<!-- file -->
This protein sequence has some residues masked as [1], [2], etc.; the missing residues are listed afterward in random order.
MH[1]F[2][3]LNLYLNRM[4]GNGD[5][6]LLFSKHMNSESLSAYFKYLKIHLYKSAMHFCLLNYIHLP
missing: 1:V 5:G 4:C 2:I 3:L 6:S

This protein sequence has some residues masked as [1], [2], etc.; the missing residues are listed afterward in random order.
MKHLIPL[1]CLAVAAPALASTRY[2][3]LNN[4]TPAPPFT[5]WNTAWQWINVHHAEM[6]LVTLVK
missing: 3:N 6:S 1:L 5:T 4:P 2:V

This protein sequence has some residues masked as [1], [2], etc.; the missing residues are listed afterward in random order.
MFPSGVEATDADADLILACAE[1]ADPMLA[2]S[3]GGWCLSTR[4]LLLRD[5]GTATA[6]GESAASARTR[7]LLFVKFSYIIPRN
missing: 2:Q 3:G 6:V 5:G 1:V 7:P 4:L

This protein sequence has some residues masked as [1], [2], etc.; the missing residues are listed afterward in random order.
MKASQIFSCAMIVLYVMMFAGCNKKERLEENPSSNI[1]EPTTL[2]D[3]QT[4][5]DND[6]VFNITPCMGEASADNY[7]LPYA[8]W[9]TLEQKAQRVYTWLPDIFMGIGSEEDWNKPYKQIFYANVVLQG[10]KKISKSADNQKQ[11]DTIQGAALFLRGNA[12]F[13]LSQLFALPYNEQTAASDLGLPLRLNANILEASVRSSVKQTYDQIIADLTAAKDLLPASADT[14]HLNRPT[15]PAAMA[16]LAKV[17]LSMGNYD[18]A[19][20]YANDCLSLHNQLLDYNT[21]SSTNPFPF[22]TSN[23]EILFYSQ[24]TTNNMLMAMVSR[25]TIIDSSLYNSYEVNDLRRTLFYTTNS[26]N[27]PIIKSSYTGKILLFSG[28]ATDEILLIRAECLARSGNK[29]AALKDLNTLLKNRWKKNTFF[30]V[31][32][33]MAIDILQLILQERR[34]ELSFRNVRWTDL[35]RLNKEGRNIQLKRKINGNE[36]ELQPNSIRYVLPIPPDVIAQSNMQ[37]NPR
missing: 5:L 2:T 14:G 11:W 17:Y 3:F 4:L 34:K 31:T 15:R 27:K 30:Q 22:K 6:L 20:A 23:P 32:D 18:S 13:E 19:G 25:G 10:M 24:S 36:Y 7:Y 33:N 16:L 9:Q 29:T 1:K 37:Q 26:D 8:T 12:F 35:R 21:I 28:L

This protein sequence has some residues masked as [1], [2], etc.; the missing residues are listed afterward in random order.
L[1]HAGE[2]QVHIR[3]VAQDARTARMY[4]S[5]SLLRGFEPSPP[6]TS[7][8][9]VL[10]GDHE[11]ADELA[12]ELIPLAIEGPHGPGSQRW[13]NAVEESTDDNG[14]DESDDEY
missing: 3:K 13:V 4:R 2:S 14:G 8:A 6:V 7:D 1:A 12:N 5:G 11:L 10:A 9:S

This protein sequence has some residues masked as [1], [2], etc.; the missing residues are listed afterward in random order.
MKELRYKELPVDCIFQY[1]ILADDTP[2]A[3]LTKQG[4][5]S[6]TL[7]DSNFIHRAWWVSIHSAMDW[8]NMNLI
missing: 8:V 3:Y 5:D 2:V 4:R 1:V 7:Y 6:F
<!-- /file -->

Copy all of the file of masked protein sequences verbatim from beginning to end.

This protein sequence has some residues masked as [1], [2], etc.; the missing residues are listed afterward in random order.
MH[1]F[2][3]LNLYLNRM[4]GNGD[5][6]LLFSKHMNSESLSAYFKYLKIHLYKSAMHFCLLNYIHLP
missing: 1:V 5:G 4:C 2:I 3:L 6:S

This protein sequence has some residues masked as [1], [2], etc.; the missing residues are listed afterward in random order.
MKHLIPL[1]CLAVAAPALASTRY[2][3]LNN[4]TPAPPFT[5]WNTAWQWINVHHAEM[6]LVTLVK
missing: 3:N 6:S 1:L 5:T 4:P 2:V

This protein sequence has some residues masked as [1], [2], etc.; the missing residues are listed afterward in random order.
MFPSGVEATDADADLILACAE[1]ADPMLA[2]S[3]GGWCLSTR[4]LLLRD[5]GTATA[6]GESAASARTR[7]LLFVKFSYIIPRN
missing: 2:Q 3:G 6:V 5:G 1:V 7:P 4:L

This protein sequence has some residues masked as [1], [2], etc.; the missing residues are listed afterward in random order.
MKASQIFSCAMIVLYVMMFAGCNKKERLEENPSSNI[1]EPTTL[2]D[3]QT[4][5]DND[6]VFNITPCMGEASADNY[7]LPYA[8]W[9]TLEQKAQRVYTWLPDIFMGIGSEEDWNKPYKQIFYANVVLQG[10]KKISKSADNQKQ[11]DTIQGAALFLRGNA[12]F[13]LSQLFALPYNEQTAASDLGLPLRLNANILEASVRSSVKQTYDQIIADLTAAKDLLPASADT[14]HLNRPT[15]PAAMA[16]LAKV[17]LSMGNYD[18]A[19][20]YANDCLSLHNQLLDYNT[21]SSTNPFPF[22]TSN[23]EILFYSQ[24]TTNNMLMAMVSR[25]TIIDSSLYNSYEVNDLRRTLFYTTNS[26]N[27]PIIKSSYTGKILLFSG[28]ATDEILLIRAECLARSGNK[29]AALKDLNTLLKNRWKKNTFF[30]V[31][32][33]MAIDILQLILQERR[34]ELSFRNVRWTDL[35]RLNKEGRNIQLKRKINGNE[36]ELQPNSIRYVLPIPPDVIAQSNMQ[37]NPR
missing: 5:L 2:T 14:G 11:W 17:Y 3:F 4:L 34:K 31:T 15:R 27:K 30:Q 22:K 6:L 20:A 23:P 32:D 18:S 13:E 19:G 25:G 10:M 24:S 36:Y 7:Y 33:N 16:L 9:Q 29:T 1:K 37:Q 26:D 8:T 12:F 35:R 21:I 28:L

This protein sequence has some residues masked as [1], [2], etc.; the missing residues are listed afterward in random order.
L[1]HAGE[2]QVHIR[3]VAQDARTARMY[4]S[5]SLLRGFEPSPP[6]TS[7][8][9]VL[10]GDHE[11]ADELA[12]ELIPLAIEGPHGPGSQRW[13]NAVEESTDDNG[14]DESDDEY
missing: 3:K 13:V 4:R 2:S 14:G 8:A 6:V 7:D 1:A 12:N 5:G 11:L 10:A 9:S

This protein sequence has some residues masked as [1], [2], etc.; the missing residues are listed afterward in random order.
MKELRYKELPVDCIFQY[1]ILADDTP[2]A[3]LTKQG[4][5]S[6]TL[7]DSNFIHRAWWVSIHSAMDW[8]NMNLI
missing: 8:V 3:Y 5:D 2:V 4:R 1:V 7:Y 6:F